I have a confession.
Actually I have several but I’m sure you’re not interested in hearing about the cupcakes I ate last night or the recurring dream about my dentist. The confession you’ll be most interested in relates to the promise I made to you in June. You know, the one where I said I would practice reading and writing with my oldest daughter, your student, every day this summer? Well that didn’t exactly happen, and here’s why.
First, you might remember that we adopted another little girl right at the end of the school year. Needless to say the adjustment was a bit overwhelming and what passed for routine at chez Millard quickly descended into chaos and anarchy. Structure and good intentions went out the window faster than you could say “stop throwing grapes at your sister.” Despite my best intentions to carve out daily reading and writing time, we were sidetracked by that pesky little thing called “life” (an umbrella term for stuff like cat vomit on the carpet and dog poop in the living room. Also Netflix). As we adjusted to being a family of four instead of three, practicing capital letters and figuring out what five fish plus two fish equals kind of fell by the wayside. Sorting out ownership of toys and clothes and planning for a summer getaway to promote family bonding (and day-drinking) took precedence over graduating to chapter books and two syllable words.
Even though you suggested many ways to “make learning fun”, I still failed you. To be fair, my daughter is now reading the back of the cereal box every morning and combing through the cupboards looking for words that are easy to sound out, such as “Jam” and “Tam-pon”. But the reading of the street signs? Bad idea. I’m certain I’ve caused at least three accidents by slamming on the brakes when screams of “I CAN’T SEE” assaulted me from the back seat. And helping with the grocery list? No offence, but if I had the patience to spell “carrots”, “wine” and “boxed brownies” out loud, not to mention a spare two hours to complete this exercise, I might-MIGHT-be less of an abject failure in both motherhood and culinary arts.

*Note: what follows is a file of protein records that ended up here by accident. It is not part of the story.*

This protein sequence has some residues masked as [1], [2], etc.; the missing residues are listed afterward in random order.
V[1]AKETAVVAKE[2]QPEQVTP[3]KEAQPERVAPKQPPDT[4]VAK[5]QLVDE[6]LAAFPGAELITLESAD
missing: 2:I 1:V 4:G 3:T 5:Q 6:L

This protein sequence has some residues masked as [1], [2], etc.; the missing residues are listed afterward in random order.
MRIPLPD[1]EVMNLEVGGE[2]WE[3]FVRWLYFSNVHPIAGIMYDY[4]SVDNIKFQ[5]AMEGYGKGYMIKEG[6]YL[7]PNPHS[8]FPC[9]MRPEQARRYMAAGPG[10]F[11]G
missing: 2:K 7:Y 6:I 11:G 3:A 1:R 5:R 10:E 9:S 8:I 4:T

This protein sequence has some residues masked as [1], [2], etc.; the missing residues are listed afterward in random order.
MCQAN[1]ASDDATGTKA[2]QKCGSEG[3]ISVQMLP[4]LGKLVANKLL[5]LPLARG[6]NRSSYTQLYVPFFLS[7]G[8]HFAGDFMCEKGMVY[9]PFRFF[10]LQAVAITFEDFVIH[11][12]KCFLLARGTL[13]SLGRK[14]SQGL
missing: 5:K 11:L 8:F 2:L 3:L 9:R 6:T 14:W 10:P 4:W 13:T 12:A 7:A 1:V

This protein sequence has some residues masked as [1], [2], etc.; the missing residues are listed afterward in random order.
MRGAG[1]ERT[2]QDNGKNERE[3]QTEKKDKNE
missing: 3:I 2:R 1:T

I didn’t stress too much about these first few weeks of summer because I was certain that once we got to the cottage we’d get the learning happening. Long lazy days with no plans and no urban distractions would be PERFECT for playing school, I thought. It will be a good opportunity for one-on-one time, I thought.
Except it seems that I miscalculated my willingness to sit inside spelling and adding while the sun shone outside. Also overestimated? My daughter’s desire to sit at the kitchen table instead of on the beach. I can’t sugar-coat this for you, Teacher. During the five weeks we’ve been here we didn’t open a single workbook or pick up a single pencil. Simply put, my daughter didn’t learn squat about reading and writing this summer.
However, if you’re willing to let us substitute “beach studies” and “welcoming a new sister” for reading and writing, I can proudly say that we’ve been racking up straight As in sand castle building, shellfish carcass identification, surfing, sea glass collecting and discreet ocean peeing. I’d also give us a solid B- in sharing a room, forcefully rehoming hermit crabs and personal hygiene (see ocean peeing). So while our book learning has suffered, our life learning has not, and I figure as long as I keep buying cereal, everything will be fine.